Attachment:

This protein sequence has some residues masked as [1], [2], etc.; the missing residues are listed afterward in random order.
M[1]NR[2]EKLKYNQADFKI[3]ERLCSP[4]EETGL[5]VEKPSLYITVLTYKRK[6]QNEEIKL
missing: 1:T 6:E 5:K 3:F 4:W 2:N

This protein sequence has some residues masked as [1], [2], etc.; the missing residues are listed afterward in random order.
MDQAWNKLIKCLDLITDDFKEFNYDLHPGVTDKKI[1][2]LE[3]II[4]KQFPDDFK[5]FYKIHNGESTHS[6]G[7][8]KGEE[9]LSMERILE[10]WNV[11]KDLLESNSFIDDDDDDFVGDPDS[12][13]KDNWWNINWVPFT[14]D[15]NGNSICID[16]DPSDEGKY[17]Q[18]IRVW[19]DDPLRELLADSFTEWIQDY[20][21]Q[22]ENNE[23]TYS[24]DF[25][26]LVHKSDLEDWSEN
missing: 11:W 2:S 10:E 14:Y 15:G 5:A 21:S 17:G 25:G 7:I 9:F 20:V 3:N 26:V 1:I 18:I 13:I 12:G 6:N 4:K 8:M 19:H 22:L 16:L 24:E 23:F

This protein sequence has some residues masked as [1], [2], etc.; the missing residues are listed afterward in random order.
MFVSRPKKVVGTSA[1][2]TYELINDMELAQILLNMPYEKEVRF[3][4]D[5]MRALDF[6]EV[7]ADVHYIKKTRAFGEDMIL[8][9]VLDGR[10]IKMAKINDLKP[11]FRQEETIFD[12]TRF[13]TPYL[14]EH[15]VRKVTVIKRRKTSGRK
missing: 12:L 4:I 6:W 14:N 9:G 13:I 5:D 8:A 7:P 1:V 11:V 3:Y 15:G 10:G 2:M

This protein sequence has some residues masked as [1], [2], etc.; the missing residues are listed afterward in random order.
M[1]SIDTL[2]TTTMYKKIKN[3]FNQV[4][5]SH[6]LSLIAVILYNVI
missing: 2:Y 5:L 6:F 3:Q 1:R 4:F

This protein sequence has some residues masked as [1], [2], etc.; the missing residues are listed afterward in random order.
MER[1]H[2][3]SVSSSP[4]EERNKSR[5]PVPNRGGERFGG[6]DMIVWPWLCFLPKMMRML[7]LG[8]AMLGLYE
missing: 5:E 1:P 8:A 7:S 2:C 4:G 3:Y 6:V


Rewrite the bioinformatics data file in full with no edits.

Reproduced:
This protein sequence has some residues masked as [1], [2], etc.; the missing residues are listed afterward in random order.
M[1]NR[2]EKLKYNQADFKI[3]ERLCSP[4]EETGL[5]VEKPSLYITVLTYKRK[6]QNEEIKL
missing: 1:T 6:E 5:K 3:F 4:W 2:N

This protein sequence has some residues masked as [1], [2], etc.; the missing residues are listed afterward in random order.
MDQAWNKLIKCLDLITDDFKEFNYDLHPGVTDKKI[1][2]LE[3]II[4]KQFPDDFK[5]FYKIHNGESTHS[6]G[7][8]KGEE[9]LSMERILE[10]WNV[11]KDLLESNSFIDDDDDDFVGDPDS[12][13]KDNWWNINWVPFT[14]D[15]NGNSICID[16]DPSDEGKY[17]Q[18]IRVW[19]DDPLRELLADSFTEWIQDY[20][21]Q[22]ENNE[23]TYS[24]DF[25][26]LVHKSDLEDWSEN
missing: 11:W 2:S 10:E 14:Y 15:G 5:A 21:S 17:G 25:G 7:I 9:F 20:V 3:N 26:V 1:I 18:I 13:I 12:G 6:N 4:K 8:M 19:H 22:L 16:L 24:E 23:F

This protein sequence has some residues masked as [1], [2], etc.; the missing residues are listed afterward in random order.
MFVSRPKKVVGTSA[1][2]TYELINDMELAQILLNMPYEKEVRF[3][4]D[5]MRALDF[6]EV[7]ADVHYIKKTRAFGEDMIL[8][9]VLDGR[10]IKMAKINDLKP[11]FRQEETIFD[12]TRF[13]TPYL[14]EH[15]VRKVTVIKRRKTSGRK
missing: 12:L 4:I 6:W 14:N 9:G 13:I 5:D 8:A 7:P 1:V 11:V 3:Y 15:G 10:G 2:M

This protein sequence has some residues masked as [1], [2], etc.; the missing residues are listed afterward in random order.
M[1]SIDTL[2]TTTMYKKIKN[3]FNQV[4][5]SH[6]LSLIAVILYNVI
missing: 2:Y 5:L 6:F 3:Q 1:R 4:F

This protein sequence has some residues masked as [1], [2], etc.; the missing residues are listed afterward in random order.
MER[1]H[2][3]SVSSSP[4]EERNKSR[5]PVPNRGGERFGG[6]DMIVWPWLCFLPKMMRML[7]LG[8]AMLGLYE
missing: 5:E 1:P 8:A 7:S 2:C 4:G 3:Y 6:V